(3Leaves 2012)

Review by John McEnroe

Some times I want to listen to the sounds of the rain forest. Sometimes it’s be the best I can do to be fully or acousmatically transported away from the quotidian sounds that just potentialize the often boring and stressful character of my every day existence.

The cars, my house, people talking, the TV, the telephone…

Through the last three months I visited forest areas near my city way more often than usual. It becomes an incredible experience to be by yourself in the middle of all this nature, quietly listening to this multitude of sounds forcing the perception to multiple focus and finding some pleasure and meaning on that.

On the quest to visit the rain forest while in my house in the middle of a concrete jungle I found ’Buiti Binafin’ which immediately managed to transport me there. This is truly one of the potentials of field recording based music, the potential to transport the listener somewhere else whether it’s to the Antartica or to a shoes factory.

By recording the rain forest and the vast bio-diversity found there, the artist is addressing the power of nature in terms of is complexity. By playing back this recordings he plays the role of a distorting medium, a messenger of an ever- fading message. In a way the artist always mimics the nature but he is only successful when he ‘becomes’ the nature, when he finds ways to mimic the nature as a power, as a vector of strength and magnitude.

Why would the artist try to act as he was the nature?

Because only the nature and its forces helps establishing the sense of immeasurable magnitude and incompressible complexity that derive in an emotion we can refer to as the sublime.

The sublime seems to be an emotion that triggers many phonographic based works. This contact with the magnitude and power of the nature leaves a track, a void that the sound artist fills with his memory imprinted on the tape or the memory card.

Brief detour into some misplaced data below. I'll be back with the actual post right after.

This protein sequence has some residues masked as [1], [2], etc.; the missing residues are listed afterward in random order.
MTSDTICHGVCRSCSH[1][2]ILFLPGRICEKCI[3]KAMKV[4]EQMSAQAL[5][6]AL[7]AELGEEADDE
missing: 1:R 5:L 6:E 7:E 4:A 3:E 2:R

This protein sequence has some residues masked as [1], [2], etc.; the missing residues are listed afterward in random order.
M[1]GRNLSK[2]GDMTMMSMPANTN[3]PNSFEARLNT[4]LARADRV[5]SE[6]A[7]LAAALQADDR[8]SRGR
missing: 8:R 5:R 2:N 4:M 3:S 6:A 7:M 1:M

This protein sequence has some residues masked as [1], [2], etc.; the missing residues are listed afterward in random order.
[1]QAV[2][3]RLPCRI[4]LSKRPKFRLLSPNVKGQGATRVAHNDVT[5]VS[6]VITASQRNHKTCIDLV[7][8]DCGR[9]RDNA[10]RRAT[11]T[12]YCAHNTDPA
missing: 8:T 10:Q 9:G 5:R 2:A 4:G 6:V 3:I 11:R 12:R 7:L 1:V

In despite of its phonographic character the listener could ponder the artist’s craft in ‘Buiti Binafin’ at least through the fact that there is a rational and emotional structure throughout the work: the pice starts with loud sound of waves that later return through the end. All across the lengthy middle the listener enters a long fragment where he could hear mostly sounds made by animals. The artist’s craft can also be sensed on what seems like juxtaposition of sounds on some fragments of the release.

The formal results in ‘Buiti Binafin’ are quite compelling, the sounds are fully believable and the whole emotional atmosphere he manages to build has this ‘sublime’ character that sets up a scenario for sensible and intellectual craving.

In regard of the question ‘to edit and juxtapose or not to’ in phonographic based composition some can say who cares, but for some artists it can be a puzzling question.

The line that divides documental phonography and music concrete can be rather blur for the listener. Anyway the intention to document and the intention to manipulate material are very different.

Frédéric Nogray seems to have found a balanced point here: the listener can sense the derive and natural order of things. But when the edition is visible we can tell there is something he wants to say or point out to. Personally I think he is interested in the power of nature depicted in contrast: movement and the stillness, violence and the calm, harmony and the noise.

When one reads the ‘Buiti Binafin’ liner notes one can tell Frédéric Nogray spend long hours in the the jungle probably being very quiet while watching the nature do its thing. His role here exemplifies the role of the artist who feels that being a medium is ethically his only choice.

Then when he returned home, the forest stopped being the subject, now his experience, his memories of the forest became the subject, and in this process he also turns from being a quiet observer to be the action himself. He becomes ‘the creator’, he becomes a force in the universe.

‘Buiti Binafin’ puts on the table the metaphoric character of recording sounds as a way to capture time. Recordings sounds is a useless and yet essential exercise in order to poetically deal with the ineffable character of the universe and the emotional meaning we get when we have an experience with it.

[Frederic Nogray]

Frédéric Nogray website
3Leaves website